Common pine shoot beetle hosts include all pine species. The beetle has been found in a variety of pine species in the United States. Scotch pine is the preferred host of common pine shoot beetle. Pine is the principle host tree for common pine shoot beetle. In the Great Lakes this beetle has demonstrated a preference for Scots pine but has also infected Red pine, Jack pine, Eastern white pine, and Austrian pine.
The most severe damage caused by the common pine shoot beetle is the destruction of shoots during maturation feeding. When shoot feeding is severe, tree height and diameter growth are reduced. Christmas trees attacked by this insect are unsightly because of dead shoots. Generally, the reproduction phase of the common pine shoot beetle in pine stumps, weakened trees, freshly cut logs or logging slash causes little damage. However there are reports of this insect attacking and killing apparently healthy trees in China and Poland. Transport of wood products or wooden packing material, dunnage or pallets containing bark strips can provide a means for introduction of immature stages (larvae and pupae) and adults.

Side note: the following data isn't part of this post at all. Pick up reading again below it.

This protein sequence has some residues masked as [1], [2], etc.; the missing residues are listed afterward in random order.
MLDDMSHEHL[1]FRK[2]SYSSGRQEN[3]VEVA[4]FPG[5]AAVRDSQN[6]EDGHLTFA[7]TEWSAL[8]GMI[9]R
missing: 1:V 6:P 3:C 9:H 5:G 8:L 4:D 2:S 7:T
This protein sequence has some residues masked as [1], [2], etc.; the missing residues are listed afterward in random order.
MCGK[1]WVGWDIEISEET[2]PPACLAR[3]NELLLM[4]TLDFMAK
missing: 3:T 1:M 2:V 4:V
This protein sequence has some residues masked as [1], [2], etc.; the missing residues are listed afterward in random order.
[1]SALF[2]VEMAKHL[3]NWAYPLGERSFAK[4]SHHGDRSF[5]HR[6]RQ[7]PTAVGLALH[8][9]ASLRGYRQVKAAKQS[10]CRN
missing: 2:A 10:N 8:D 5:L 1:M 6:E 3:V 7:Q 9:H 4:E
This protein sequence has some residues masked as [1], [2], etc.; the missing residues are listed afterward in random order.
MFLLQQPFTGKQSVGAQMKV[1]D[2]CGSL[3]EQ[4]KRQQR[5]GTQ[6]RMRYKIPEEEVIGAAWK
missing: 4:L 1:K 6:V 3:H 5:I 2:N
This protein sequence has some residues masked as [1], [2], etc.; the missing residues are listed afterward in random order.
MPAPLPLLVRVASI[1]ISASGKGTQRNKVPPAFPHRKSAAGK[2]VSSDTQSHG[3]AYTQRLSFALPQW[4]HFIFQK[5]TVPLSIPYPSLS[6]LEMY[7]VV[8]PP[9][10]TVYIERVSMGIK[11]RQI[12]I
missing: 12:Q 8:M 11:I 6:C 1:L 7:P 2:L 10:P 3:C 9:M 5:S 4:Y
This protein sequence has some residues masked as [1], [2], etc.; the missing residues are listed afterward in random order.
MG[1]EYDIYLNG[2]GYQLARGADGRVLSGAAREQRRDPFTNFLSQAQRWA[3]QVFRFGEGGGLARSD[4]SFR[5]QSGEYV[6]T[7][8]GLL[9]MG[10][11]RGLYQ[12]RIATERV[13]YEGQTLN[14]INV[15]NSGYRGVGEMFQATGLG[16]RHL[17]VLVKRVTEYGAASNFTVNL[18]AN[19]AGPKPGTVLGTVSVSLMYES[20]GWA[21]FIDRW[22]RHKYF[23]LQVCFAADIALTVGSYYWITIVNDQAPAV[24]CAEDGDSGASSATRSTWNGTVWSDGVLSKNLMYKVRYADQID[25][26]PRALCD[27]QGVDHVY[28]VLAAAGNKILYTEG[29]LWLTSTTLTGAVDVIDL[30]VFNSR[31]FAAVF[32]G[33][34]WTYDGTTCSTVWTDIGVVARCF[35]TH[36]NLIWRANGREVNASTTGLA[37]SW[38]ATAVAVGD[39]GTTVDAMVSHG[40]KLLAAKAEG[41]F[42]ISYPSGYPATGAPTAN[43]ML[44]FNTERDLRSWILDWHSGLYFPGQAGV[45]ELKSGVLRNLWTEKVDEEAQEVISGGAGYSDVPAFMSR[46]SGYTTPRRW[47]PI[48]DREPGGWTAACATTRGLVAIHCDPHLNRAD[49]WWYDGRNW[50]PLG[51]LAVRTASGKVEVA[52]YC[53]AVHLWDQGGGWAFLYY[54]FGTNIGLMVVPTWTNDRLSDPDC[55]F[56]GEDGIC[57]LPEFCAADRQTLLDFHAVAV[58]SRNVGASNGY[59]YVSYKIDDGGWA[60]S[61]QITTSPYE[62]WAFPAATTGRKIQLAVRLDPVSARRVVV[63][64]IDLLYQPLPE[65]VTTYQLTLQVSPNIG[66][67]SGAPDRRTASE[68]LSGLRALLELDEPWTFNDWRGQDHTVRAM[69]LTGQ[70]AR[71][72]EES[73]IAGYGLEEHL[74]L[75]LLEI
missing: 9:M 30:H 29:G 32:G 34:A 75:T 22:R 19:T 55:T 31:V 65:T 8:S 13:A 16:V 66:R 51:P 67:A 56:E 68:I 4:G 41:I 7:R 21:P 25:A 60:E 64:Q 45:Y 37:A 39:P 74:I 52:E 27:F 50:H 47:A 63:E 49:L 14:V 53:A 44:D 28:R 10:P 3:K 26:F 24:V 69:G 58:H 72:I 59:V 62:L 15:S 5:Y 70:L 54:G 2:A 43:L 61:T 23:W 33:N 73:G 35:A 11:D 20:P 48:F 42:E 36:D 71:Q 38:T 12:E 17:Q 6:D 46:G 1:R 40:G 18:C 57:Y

In Indiana, 66 of the 92 counties are under quarantine for common pine shoot beetle: Adams, Allen, Bartholomew, Benton, Blackford, Boone, Brown, Carroll, Cass, Clinton, Dearborn, Decatur, DeKalb, Delaware, Elkhart, Fayette, Fountain, Franklin, Fulton, Grant, Hamilton, Hancock, Hendricks, Henry, Howard, Huntington, Jasper, Jay, Jennings, Johnson, Kosciusko, LaGrange, Lake, La Porte, Madison, Marion, Marshall, Miami, Monroe, Montgomery, Morgan, Newton, Noble, Owen, Parke, Porter, Pulaski, Putnam, Randolph, Ripley, Rush, St. Joseph, Shelby, Starke, Steuben, Tippecanoe, Tipton, Union, Vermillion, Vigo, Wabash, Warren, Wayne, Wells, White, and Whitely. In 2007, Switzerland County became the 67th county to be placed under quarantine for common pine shoot beetle.